6 Build a linear fitting program
Linear fitting is done via the Levenberg-Marquedt algorithm (an advanced least-squares method), as implemented in the scipy.optimize module. Today, you will use the curve_fit() function (i.e. scipy.optimize.curve_fit).
Calculation of the statistics from the ouput of curve_fit() will be done in the next exercise.
Here is the outline of the Python program for Exercise 1a:
• import the necessary modules and functions (e.g. numpy and curve_fit())
• Read the data file into an array with the loadtxt() function.
• Extract the variables from the array columns.
• Define the model function f(x) = ax + b.
• Call curve_fit() with the function, data, and initial guess for the parameters.
• Output the calculated parameters.
• Create relevant plots.
Write a program to perform a linear fit for the data you collected in Section 4. It should create a plot of
current vs. voltage with errorbars and the line of best fit, and output the calculated value of resistance (the
slope of the line of best fit). Run this program using the data for the resistor, and again using the data for
the potentiometer.
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PHY224H1F Exercise 1: Introduction to fitting methods
Q1 In Ohm’s law, V = IR, the line should pass through I = V = 0. Did your linear fit pass through zero
as well? If it didn’t, why do you think that happened?
Q2 What result do you find for resistance if you force the line to pass through zero? (i.e. try the model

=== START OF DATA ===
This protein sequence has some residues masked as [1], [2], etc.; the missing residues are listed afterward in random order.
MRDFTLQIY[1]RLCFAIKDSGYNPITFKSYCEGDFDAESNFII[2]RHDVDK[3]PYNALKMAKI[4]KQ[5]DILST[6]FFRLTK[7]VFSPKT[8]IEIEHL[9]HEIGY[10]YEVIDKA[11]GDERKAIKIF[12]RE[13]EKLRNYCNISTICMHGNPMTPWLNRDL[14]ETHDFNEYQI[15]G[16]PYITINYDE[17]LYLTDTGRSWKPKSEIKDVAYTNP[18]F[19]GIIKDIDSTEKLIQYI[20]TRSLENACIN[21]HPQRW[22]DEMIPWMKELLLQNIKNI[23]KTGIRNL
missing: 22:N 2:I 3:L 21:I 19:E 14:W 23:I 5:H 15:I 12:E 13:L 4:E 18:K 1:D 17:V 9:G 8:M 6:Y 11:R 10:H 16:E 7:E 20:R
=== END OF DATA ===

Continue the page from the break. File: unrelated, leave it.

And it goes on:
function f(x, a) = ax)
Q3 How does your resistance from using curve_fit() compare to the value measured with the multimeter?
7 Goodness of fit – reduced chi-squared
Recall that the χ
2 distribution gives a measure of how unlikely a measurement is. The more a model deviates
from the measurements, the higher the value of χ
2
. But if χ
2
is too small, it’s also an indication of a problem:
usually that there weren’t enough samples.
This best (most likely) value of χ
2 depends on the number of degrees of freedom of the data, ν = N − n,
where N is the number of observations and n is the number of parameters. This dependence is removed
with the reduced chi-squared distribution,
χ
2
red =
1
ν
X
N
i=1

yi − y(xi)
σi
2
, (4)
where yi
is the dependent data you measured, xi
is the independent data, σi
is the measurement error in the
dependent data.
For χ
2
red, the best value is 1:
χ
2
red  1 indicates that the model is a poor fit;
χ
2
red > 1 indicates an incomplete fit or underestimated error variance;
χ
2
red < 1 indicates an over-fit model (not enough data, or the model somehow is fitting the noise).
2
red. What values were computed? How would you
Your submission for this exercise should include:
• A lab book describing what you did, including the setup of your electronic circuit, the settings on the
multimeter, the band colors on the resistors you used, and any other details that might be relevant
(was the power supply working properly? did you swap multimeters part way through? did you
remove data points?. . . ),
• plots of current vs. voltage for each of the resistor and potentiometer,
• the calculated resistance values, including uncertainties,
• the final version of your program, and
• the recorded data from the experiment.
Resistors for electrical circuits are designed to be very linear and reliable, so the three measurements for resistance will likely be very close. The lines may even be indistinguishable on
the plot.
Prepared by John Ladan and Ruxandra Serbanescu, 2016.